Scott Boras: Bryce Harper deserves lesser penalty from Nationals-Giants brawl
As the Giants and Nationals await the discipline for Monday’s brawl, agent Scott Boras contends that his client, Nationals right fielder Bryce Harper, deserves a lesser penalty than some other players receive when they charge the mound.
Boras told FOX Sports on Tuesday that because there had been no “notice of provocation” between the Giants and Nationals, Harper should not be treated as harshly as a player who expects to be hit with a pitch and then tries to fight the pitcher.
Harper charged the mound Monday after Giants reliever Hunter Strickland drilled him in the hip, seemingly in retaliation for the two home runs that Harper hit off Strickland in the 2014 Division Series between the clubs.
“In this situation, there is nothing prior between the clubs, no notice to the player, just a paroxysm of rage, self-centered behavior that was out of bounds,” Boras said, referring to Strickland. “This wasn’t about a player’s team. It was about a self-centered act.
“Major League Baseball cannot allow this to be a County Fair duck shoot — ‘Here, I’m going to do something for myself.’ Because of that immediate sense of fear a player has when someone throws the ball 100 mph at him, his response is not any way like it normally is when you have a notice of provocation.
“(Harper’s) response was an act of fear … a moment of reaction to a dangerous stimulus. He was unmindful and unaware … It’s very different from a player who is aware of a situation where immediate and or current previous acts of provocation have occurred.”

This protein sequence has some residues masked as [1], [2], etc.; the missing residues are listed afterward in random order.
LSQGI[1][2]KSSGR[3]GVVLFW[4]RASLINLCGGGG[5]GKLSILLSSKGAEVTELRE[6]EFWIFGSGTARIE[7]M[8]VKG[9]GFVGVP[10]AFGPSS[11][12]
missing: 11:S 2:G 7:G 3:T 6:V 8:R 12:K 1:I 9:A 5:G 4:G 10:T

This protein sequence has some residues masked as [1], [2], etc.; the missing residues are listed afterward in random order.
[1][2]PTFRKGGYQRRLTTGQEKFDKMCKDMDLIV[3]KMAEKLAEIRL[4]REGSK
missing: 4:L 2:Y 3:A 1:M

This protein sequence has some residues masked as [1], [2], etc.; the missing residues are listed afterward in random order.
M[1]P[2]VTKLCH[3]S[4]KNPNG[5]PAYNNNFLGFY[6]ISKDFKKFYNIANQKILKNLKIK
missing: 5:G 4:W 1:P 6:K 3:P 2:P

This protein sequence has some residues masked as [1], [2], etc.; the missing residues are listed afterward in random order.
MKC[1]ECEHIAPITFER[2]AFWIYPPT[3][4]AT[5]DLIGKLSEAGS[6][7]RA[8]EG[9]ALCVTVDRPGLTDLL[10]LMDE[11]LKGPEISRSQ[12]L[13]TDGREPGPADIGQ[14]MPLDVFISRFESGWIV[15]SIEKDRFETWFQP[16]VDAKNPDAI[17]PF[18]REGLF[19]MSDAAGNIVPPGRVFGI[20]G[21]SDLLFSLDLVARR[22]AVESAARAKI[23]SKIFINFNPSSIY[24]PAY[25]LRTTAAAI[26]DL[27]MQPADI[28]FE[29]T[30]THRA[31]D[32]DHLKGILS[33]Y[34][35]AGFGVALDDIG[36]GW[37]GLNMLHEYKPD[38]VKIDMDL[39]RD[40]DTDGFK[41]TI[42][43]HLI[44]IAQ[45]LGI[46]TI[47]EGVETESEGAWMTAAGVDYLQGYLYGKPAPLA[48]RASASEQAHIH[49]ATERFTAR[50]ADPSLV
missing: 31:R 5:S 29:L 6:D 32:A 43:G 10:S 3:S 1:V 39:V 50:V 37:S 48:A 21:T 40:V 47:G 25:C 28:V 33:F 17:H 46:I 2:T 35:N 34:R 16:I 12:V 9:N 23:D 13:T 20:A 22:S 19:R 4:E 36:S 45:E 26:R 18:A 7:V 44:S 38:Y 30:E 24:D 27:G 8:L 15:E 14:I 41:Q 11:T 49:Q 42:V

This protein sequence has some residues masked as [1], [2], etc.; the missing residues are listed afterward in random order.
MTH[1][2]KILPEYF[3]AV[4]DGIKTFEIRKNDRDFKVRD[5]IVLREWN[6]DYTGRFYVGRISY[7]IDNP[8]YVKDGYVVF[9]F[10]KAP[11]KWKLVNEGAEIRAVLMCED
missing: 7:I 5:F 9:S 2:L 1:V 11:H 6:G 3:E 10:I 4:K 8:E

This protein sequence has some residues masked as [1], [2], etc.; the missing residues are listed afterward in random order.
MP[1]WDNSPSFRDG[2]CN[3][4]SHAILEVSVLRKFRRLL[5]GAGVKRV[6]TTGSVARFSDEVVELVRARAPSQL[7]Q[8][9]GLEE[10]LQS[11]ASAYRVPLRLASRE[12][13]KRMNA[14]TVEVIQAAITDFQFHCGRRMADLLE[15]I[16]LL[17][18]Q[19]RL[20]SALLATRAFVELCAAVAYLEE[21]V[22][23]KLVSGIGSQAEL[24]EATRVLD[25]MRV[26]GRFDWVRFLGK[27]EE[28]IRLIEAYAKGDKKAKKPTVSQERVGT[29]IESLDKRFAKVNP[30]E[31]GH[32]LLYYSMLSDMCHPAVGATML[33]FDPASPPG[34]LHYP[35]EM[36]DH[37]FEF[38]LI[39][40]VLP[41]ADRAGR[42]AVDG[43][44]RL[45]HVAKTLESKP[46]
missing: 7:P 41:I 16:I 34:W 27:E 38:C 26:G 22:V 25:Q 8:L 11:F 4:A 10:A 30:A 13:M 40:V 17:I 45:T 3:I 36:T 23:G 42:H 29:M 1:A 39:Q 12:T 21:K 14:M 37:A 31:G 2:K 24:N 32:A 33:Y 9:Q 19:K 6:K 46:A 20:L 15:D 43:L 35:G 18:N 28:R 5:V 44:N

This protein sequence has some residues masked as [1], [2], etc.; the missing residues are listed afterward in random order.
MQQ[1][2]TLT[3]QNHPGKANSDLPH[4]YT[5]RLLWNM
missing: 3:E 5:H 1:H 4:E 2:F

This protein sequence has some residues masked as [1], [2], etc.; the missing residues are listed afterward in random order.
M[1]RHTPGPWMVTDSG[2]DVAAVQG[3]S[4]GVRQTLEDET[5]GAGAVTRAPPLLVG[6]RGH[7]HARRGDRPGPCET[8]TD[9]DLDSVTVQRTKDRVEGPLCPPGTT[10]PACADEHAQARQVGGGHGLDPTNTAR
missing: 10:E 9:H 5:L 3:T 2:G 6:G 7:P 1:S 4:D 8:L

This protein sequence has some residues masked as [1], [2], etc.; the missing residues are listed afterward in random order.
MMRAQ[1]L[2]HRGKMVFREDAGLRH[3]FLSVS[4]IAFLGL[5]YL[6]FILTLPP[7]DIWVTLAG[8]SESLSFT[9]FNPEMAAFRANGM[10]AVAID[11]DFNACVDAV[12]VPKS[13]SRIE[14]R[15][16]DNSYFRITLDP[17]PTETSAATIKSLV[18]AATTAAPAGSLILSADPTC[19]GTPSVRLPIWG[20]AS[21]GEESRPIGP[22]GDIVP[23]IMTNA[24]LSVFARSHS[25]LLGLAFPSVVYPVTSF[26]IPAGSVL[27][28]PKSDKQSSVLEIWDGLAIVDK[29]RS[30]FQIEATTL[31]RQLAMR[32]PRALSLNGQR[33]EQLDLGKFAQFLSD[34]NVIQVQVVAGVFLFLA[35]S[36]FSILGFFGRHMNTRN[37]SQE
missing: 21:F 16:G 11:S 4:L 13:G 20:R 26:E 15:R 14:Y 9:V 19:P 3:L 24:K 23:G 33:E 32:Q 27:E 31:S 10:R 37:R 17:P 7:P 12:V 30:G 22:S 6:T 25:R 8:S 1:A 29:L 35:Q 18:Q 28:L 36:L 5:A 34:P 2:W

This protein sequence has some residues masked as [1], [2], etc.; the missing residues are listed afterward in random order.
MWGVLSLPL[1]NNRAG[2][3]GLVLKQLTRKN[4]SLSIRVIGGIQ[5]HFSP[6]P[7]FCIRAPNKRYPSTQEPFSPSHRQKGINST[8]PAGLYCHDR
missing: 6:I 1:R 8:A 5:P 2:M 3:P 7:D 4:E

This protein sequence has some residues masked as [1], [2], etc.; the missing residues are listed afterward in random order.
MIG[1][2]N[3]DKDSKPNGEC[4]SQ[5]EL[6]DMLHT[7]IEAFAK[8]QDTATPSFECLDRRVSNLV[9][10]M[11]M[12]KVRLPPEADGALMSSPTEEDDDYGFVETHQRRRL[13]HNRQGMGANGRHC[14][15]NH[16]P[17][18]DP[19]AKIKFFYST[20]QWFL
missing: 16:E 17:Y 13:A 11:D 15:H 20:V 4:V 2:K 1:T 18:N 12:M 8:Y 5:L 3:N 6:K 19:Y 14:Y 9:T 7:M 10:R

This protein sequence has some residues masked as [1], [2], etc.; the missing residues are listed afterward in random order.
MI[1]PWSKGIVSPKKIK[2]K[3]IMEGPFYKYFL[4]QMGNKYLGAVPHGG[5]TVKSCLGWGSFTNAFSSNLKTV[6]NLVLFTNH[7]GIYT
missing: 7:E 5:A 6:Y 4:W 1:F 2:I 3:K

As an example, Boras cited an incident last June between the Royals’ late Yordano Ventura and Manny Machado. The two had a verbal exchange after Ventura twice threw inside on Machado in the second inning. Machado charged the mound after getting hit in the fifth, threw a punch at Ventura and slammed him to the ground. Baseball suspended Machado for four games.
Boras said that Harper should get a lesser penalty because he could not have sensed that he would get hit on an 0-0 count with two outs in a game that the Nationals led in the eighth inning, 2-0. Machado, on the other hand, had the earlier confrontation with Ventura.
Joe Torre, MLB’s chief baseball officer, might see it differently.
Jayson Stark, formerly of ESPN, noted on Twitter that Torre at times has suspended hitters eight games for charging the mound, and relievers three to six games for plunking hitters. The Padres’ Carlos Quentin received eight games in 2013 after he charged the Dodgers’ Zack Greinke and broke his collarbone.
Harper also flung his helmet as he charged the mound, though his toss was errant and landed nowhere near Strickland.